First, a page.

Prof. Dr. Patricia Commun on the State of France

December 21, 2020

On Monday, December 21, Prof. Dr. Patricia Commun was our online table guest. She works at the Université de Cergy-Pontoise in Paris. Taking as point of departure “a crisis of governance in France?”, Dr. Frans Willem Lantink spoke with her about the state of French society in the economic, political, and social fields.

What did we discuss?

The murder of Samuel Paty stirred up controversy in France. On the one hand, there was praise for President Macron, who condemned Islamic terrorism in sharp terms. In The Netherlands, his response could also count on considerable support. On the other hand, there was criticism: did Macron’s attitude not place him too much in the French tradition of aggressive secularism? Or was he not downright Islamophobic? An important question here is whether the murder was an incident or part of a pattern. The integration of people from immigrant backgrounds has largely failed in France, especially in the so-called banlieues. The murder of Paty is particularly illustrative of this because he taught immigrants citizenship at secondary school. The tension between civil rights and religious freedoms has thus become clearly visible. According to some, there might even be a crisis of the famous French laïcité.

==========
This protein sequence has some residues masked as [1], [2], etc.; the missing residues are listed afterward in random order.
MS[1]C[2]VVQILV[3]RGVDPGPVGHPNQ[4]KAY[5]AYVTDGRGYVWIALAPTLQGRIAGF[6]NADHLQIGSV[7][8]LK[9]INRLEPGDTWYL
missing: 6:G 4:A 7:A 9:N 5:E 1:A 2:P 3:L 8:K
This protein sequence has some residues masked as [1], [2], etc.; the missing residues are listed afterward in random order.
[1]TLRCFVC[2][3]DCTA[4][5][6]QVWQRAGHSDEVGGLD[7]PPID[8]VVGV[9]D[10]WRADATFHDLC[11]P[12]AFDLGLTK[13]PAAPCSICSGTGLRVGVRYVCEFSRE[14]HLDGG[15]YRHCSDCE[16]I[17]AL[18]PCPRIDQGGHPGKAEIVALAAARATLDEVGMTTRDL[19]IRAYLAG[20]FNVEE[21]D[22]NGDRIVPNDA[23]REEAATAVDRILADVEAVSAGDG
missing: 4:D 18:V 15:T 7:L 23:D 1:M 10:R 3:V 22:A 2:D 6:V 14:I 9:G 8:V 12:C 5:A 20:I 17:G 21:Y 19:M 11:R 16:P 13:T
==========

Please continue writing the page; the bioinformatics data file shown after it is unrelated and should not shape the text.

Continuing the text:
However, this crisis is not the only one facing the French government. The French economy needs to be reformed to be future-proof and to meet E.U. standards. Reforms are difficult to achieve in France, however, due to the powerful and unwieldy civil service. Here Macron is said to have failed to act actively, remaining mainly reactive to events instead. Only at the beginning of his term in office did he propose liberal economic reforms of his own accord. This resulted in the large-scale demonstrations of the so-called “yellow vests.” After that, short-term policies prevailed again.

What may we conclude?

France is facing a number of crises. The solutions that the country is putting in place in response are not fitting, which means that no progress is being made. Its inability to adapt to new developments is especially telling. The country is too stuck in old patterns that are very difficult to break.

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